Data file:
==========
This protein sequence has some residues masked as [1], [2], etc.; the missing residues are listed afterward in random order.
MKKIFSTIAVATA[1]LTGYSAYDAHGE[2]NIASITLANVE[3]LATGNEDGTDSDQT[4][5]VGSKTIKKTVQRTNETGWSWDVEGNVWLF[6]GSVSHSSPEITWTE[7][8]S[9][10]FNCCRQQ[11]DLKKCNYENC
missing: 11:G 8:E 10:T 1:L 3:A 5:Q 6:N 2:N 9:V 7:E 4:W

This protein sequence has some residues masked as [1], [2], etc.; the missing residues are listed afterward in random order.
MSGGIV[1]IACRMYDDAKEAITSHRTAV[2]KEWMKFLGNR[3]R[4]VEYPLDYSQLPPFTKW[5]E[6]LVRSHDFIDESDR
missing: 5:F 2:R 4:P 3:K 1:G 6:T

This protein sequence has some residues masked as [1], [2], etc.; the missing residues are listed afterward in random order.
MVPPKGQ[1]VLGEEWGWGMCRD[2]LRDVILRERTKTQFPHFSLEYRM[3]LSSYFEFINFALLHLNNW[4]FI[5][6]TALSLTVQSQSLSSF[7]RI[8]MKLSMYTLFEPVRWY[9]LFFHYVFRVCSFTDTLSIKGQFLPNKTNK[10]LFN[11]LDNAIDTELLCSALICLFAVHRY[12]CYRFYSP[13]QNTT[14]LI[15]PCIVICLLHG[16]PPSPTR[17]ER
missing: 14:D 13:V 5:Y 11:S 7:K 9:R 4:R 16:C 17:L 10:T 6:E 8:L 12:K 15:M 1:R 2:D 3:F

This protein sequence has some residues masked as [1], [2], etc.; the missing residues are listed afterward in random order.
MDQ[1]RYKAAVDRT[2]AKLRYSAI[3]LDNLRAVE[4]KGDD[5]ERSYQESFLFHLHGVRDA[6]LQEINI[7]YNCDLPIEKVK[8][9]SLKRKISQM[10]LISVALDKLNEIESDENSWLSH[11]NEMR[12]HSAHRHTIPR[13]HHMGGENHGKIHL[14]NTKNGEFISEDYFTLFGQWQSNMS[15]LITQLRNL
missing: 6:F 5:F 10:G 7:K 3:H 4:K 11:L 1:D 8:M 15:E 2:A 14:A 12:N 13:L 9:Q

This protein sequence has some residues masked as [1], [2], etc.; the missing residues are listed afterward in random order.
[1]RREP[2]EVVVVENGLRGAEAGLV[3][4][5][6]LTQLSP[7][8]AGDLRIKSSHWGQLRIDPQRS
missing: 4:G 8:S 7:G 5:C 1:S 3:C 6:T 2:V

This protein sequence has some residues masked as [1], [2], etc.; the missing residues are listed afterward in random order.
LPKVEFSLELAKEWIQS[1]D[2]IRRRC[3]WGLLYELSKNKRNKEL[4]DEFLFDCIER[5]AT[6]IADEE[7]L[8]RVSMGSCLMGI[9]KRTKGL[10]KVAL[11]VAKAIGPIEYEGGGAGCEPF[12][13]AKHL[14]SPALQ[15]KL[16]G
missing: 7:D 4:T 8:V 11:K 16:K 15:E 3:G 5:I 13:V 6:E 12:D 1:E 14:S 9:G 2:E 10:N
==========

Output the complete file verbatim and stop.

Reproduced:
This protein sequence has some residues masked as [1], [2], etc.; the missing residues are listed afterward in random order.
MKKIFSTIAVATA[1]LTGYSAYDAHGE[2]NIASITLANVE[3]LATGNEDGTDSDQT[4][5]VGSKTIKKTVQRTNETGWSWDVEGNVWLF[6]GSVSHSSPEITWTE[7][8]S[9][10]FNCCRQQ[11]DLKKCNYENC
missing: 11:G 8:E 10:T 1:L 3:A 5:Q 6:N 2:N 9:V 7:E 4:W

This protein sequence has some residues masked as [1], [2], etc.; the missing residues are listed afterward in random order.
MSGGIV[1]IACRMYDDAKEAITSHRTAV[2]KEWMKFLGNR[3]R[4]VEYPLDYSQLPPFTKW[5]E[6]LVRSHDFIDESDR
missing: 5:F 2:R 4:P 3:K 1:G 6:T

This protein sequence has some residues masked as [1], [2], etc.; the missing residues are listed afterward in random order.
MVPPKGQ[1]VLGEEWGWGMCRD[2]LRDVILRERTKTQFPHFSLEYRM[3]LSSYFEFINFALLHLNNW[4]FI[5][6]TALSLTVQSQSLSSF[7]RI[8]MKLSMYTLFEPVRWY[9]LFFHYVFRVCSFTDTLSIKGQFLPNKTNK[10]LFN[11]LDNAIDTELLCSALICLFAVHRY[12]CYRFYSP[13]QNTT[14]LI[15]PCIVICLLHG[16]PPSPTR[17]ER
missing: 14:D 13:V 5:Y 11:S 7:K 9:R 4:R 16:C 17:L 10:T 6:E 8:L 12:K 15:M 1:R 2:D 3:F

This protein sequence has some residues masked as [1], [2], etc.; the missing residues are listed afterward in random order.
MDQ[1]RYKAAVDRT[2]AKLRYSAI[3]LDNLRAVE[4]KGDD[5]ERSYQESFLFHLHGVRDA[6]LQEINI[7]YNCDLPIEKVK[8][9]SLKRKISQM[10]LISVALDKLNEIESDENSWLSH[11]NEMR[12]HSAHRHTIPR[13]HHMGGENHGKIHL[14]NTKNGEFISEDYFTLFGQWQSNMS[15]LITQLRNL
missing: 6:F 5:F 10:G 7:K 3:H 4:K 11:L 1:D 8:M 15:E 2:A 14:A 12:N 13:L 9:Q

This protein sequence has some residues masked as [1], [2], etc.; the missing residues are listed afterward in random order.
[1]RREP[2]EVVVVENGLRGAEAGLV[3][4][5][6]LTQLSP[7][8]AGDLRIKSSHWGQLRIDPQRS
missing: 4:G 8:S 7:G 5:C 1:S 3:C 6:T 2:V

This protein sequence has some residues masked as [1], [2], etc.; the missing residues are listed afterward in random order.
LPKVEFSLELAKEWIQS[1]D[2]IRRRC[3]WGLLYELSKNKRNKEL[4]DEFLFDCIER[5]AT[6]IADEE[7]L[8]RVSMGSCLMGI[9]KRTKGL[10]KVAL[11]VAKAIGPIEYEGGGAGCEPF[12][13]AKHL[14]SPALQ[15]KL[16]G
missing: 7:D 4:T 8:V 11:K 16:K 15:E 3:G 5:I 13:V 6:E 12:D 1:E 14:S 9:G 2:E 10:N